So many of us go day-to-day living according to mundane tasks. Wake, dress, eat, drive, work, eat, work, work, drive, occasionally play or perhaps do more work, eat, decompress, sleep, repeat. Our days become routine, and the motions float on from one to the next, without much regard for what we are actually doing. Often times, we are focusing on the next step, never truly focusing on the task-at-hand. Or perhaps we focus on the previous task, causing us to over-think and judge whether we performed it correctly or how it affected ourselves and others. Focusing on the future or the past disconnects us from the Present, thus creating the dreadful mundane.
The truth is, you cannot avoid the daily tasks. But you can re-establish the experience of these tasks. So, how do you unravel the beauty of the mundane?
The key is where and more importantly when does your mind operate. Understanding the reference of your mind’s time will help you recognize the current state of your mind. You can then work towards aligning your mind to focus on the Present. Does your mind operate mostly in the future? Or does it lag behind in the past? Are you aware of the Present?
The Present exists right now. Some people even refer to it as the Now. The Present does not exist two seconds, or two years ago. It does not exist in the next task or in tomorrow. The Present ONLY occurs at this very moment. Being aware of the present moment influences your experience in the task-at-hand. If you train your mind to operate in the Present, you’re able to find peace and joy in what you’re doing. You will also be able to perform much more effectively. Present-moment awareness is a part of mindfulness. Mindfulness is the state of being conscious and aware.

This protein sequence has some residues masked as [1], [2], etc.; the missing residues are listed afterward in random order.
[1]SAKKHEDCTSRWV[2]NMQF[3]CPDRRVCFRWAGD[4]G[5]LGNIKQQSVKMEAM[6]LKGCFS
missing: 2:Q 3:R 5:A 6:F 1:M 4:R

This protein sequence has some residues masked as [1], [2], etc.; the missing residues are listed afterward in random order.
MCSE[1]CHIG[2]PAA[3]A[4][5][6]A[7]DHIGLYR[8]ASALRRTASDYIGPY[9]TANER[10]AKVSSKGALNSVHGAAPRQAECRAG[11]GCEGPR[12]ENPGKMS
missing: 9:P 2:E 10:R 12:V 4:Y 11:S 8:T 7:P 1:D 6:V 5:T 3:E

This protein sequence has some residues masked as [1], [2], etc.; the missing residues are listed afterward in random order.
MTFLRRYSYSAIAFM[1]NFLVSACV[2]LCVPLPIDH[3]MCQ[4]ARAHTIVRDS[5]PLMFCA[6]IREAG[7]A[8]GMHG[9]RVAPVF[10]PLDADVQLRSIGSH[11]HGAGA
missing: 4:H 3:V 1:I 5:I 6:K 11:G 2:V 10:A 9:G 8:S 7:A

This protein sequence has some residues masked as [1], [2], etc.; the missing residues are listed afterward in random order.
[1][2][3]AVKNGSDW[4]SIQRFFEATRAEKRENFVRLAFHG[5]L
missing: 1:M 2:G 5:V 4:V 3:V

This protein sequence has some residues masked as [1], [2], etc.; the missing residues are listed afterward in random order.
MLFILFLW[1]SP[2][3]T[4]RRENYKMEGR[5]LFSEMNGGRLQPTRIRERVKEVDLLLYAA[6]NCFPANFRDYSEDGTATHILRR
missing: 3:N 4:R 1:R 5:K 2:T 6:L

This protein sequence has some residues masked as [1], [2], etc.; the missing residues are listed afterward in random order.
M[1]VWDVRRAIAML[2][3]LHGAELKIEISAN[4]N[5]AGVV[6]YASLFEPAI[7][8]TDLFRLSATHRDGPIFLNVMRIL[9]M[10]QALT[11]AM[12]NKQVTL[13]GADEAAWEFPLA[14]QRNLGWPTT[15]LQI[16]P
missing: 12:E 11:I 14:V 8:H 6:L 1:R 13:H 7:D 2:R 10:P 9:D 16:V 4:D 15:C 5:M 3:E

How do you become mindful of the Present? Mindfulness is a developed skill. Just like any skill, mindfulness requires learning, discipline and practice.
There are tools to help you become mindful; some of these tools include physical, mental and spiritual exercises. Physically, you can practice yoga, go for a run, indulge in a massage or sit completely still. Mentally, you can read, write, meditate or repeat mantras and affirmations. Spiritually, you can pray, worship or read a doctrine of faith. These are only a few ideas to create comfortable conditions in which you can practice mindfulness. Whether you do one of these exercises to help practice mindfulness, or continue on with your daily tasks, the key is to remain totally aware of the present moment. How do your mind, body and spirit reside in that moment? Do you have many thoughts, one thought or no thoughts? How does your body feel? Where does your body feel? Questions, such as these, will help you find your self in the Present, thus becoming mindful.
To bring joy and peace in your awareness of the Present, you must remain non-judgmental of any and all that is occurring. Allowing the moment and your self to simply BE. Remember, my friends, we are human beings; we are not human doings. Being fully in and aware of the moment will greatly impact how you experience the doing.
The New Year tends to be a time of reflection and projection, putting your focus on the past and future. I encourage you to welcome mindfulness in to your New Year, to experience your days from the Present-to-Present instead of dwelling on the task-to-task. Remain connected with your self in each moment of this year, and discover the beauty in unwrapping the Present.